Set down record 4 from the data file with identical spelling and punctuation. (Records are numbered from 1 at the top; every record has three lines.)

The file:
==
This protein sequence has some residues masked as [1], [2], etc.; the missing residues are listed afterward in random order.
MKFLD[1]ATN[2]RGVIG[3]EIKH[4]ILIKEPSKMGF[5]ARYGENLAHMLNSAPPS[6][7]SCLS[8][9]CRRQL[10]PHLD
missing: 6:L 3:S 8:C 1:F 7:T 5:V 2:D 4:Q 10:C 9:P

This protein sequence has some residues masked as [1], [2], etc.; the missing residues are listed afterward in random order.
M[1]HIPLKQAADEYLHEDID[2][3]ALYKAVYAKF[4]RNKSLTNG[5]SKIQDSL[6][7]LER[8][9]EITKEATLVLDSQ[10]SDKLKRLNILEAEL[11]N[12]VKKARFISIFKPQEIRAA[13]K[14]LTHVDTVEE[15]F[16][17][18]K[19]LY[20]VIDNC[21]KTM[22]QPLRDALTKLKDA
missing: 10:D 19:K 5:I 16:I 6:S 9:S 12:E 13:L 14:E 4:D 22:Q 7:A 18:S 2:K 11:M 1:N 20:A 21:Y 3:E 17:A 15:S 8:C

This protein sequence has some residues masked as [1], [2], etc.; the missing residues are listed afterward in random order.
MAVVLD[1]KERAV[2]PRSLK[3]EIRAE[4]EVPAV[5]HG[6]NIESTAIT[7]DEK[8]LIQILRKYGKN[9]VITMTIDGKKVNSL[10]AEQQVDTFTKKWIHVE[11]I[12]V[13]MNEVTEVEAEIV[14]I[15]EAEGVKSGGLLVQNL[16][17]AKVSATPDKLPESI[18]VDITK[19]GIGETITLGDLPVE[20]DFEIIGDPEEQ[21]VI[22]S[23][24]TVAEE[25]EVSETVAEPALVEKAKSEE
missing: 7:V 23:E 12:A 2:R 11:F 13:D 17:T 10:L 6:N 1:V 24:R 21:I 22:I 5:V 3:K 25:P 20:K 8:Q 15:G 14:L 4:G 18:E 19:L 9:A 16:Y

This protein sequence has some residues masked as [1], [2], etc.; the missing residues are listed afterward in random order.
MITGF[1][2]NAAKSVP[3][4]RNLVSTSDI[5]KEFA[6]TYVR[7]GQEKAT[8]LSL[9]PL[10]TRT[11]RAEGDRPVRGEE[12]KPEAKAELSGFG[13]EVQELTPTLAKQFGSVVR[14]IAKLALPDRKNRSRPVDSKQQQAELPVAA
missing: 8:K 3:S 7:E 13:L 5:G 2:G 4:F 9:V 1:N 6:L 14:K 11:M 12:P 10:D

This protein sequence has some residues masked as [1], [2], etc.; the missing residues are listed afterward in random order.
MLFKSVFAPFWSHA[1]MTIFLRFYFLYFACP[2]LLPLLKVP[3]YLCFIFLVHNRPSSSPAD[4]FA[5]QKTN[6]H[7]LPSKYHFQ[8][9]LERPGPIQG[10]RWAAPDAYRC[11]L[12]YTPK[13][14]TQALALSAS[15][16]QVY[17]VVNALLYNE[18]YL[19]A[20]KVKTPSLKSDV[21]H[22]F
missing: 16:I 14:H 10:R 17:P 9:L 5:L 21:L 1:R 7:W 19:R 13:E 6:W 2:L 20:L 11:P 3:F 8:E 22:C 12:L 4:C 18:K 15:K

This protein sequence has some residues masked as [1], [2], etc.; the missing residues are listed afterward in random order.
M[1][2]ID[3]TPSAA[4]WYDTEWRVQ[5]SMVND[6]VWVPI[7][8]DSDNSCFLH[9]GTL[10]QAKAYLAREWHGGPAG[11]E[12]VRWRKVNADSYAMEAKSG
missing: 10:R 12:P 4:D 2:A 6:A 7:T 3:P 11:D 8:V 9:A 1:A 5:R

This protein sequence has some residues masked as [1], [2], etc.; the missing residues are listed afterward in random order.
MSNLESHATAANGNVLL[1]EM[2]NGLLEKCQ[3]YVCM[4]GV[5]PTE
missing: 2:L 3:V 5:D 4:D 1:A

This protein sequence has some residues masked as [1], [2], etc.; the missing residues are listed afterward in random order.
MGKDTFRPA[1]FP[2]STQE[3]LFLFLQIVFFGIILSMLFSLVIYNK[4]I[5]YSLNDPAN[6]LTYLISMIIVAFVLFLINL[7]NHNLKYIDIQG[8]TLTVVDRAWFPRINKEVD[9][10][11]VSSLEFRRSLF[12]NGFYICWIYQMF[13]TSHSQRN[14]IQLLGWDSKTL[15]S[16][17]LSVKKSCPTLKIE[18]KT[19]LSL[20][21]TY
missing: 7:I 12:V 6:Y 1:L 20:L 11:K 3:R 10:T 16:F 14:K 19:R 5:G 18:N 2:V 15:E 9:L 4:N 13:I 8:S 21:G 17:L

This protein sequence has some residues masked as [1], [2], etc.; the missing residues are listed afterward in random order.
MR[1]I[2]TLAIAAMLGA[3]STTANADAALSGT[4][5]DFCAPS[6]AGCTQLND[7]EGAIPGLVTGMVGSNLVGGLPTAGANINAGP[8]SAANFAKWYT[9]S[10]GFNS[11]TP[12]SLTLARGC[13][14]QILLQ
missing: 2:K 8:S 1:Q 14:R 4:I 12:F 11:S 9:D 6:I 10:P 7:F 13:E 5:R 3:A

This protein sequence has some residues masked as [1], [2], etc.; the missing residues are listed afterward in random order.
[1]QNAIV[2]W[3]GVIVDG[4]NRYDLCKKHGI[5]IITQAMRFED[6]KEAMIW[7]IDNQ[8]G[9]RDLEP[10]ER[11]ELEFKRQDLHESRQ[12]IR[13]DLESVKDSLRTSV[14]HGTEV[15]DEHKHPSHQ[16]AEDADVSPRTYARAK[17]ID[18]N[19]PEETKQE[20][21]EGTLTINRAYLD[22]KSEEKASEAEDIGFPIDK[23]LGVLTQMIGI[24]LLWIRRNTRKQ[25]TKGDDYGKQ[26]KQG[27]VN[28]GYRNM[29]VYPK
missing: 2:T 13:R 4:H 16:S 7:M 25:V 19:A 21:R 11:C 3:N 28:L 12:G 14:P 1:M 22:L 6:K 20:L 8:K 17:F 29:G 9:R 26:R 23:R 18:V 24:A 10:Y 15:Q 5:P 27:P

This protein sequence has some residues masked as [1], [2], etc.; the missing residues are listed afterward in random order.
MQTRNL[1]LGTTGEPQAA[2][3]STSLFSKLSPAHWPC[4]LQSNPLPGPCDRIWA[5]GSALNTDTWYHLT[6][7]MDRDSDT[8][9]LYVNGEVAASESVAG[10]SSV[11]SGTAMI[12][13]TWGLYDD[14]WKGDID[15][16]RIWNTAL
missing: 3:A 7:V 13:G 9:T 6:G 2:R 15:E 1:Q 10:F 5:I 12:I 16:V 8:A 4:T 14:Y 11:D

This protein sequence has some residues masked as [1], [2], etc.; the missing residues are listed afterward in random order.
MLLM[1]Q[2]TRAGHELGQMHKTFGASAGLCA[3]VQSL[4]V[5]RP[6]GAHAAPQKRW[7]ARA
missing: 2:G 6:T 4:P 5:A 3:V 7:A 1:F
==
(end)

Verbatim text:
This protein sequence has some residues masked as [1], [2], etc.; the missing residues are listed afterward in random order.
MITGF[1][2]NAAKSVP[3][4]RNLVSTSDI[5]KEFA[6]TYVR[7]GQEKAT[8]LSL[9]PL[10]TRT[11]RAEGDRPVRGEE[12]KPEAKAELSGFG[13]EVQELTPTLAKQFGSVVR[14]IAKLALPDRKNRSRPVDSKQQQAELPVAA
missing: 8:K 3:S 7:E 13:L 5:G 2:G 4:F 9:V 1:N 6:L 14:K 11:M 12:P 10:D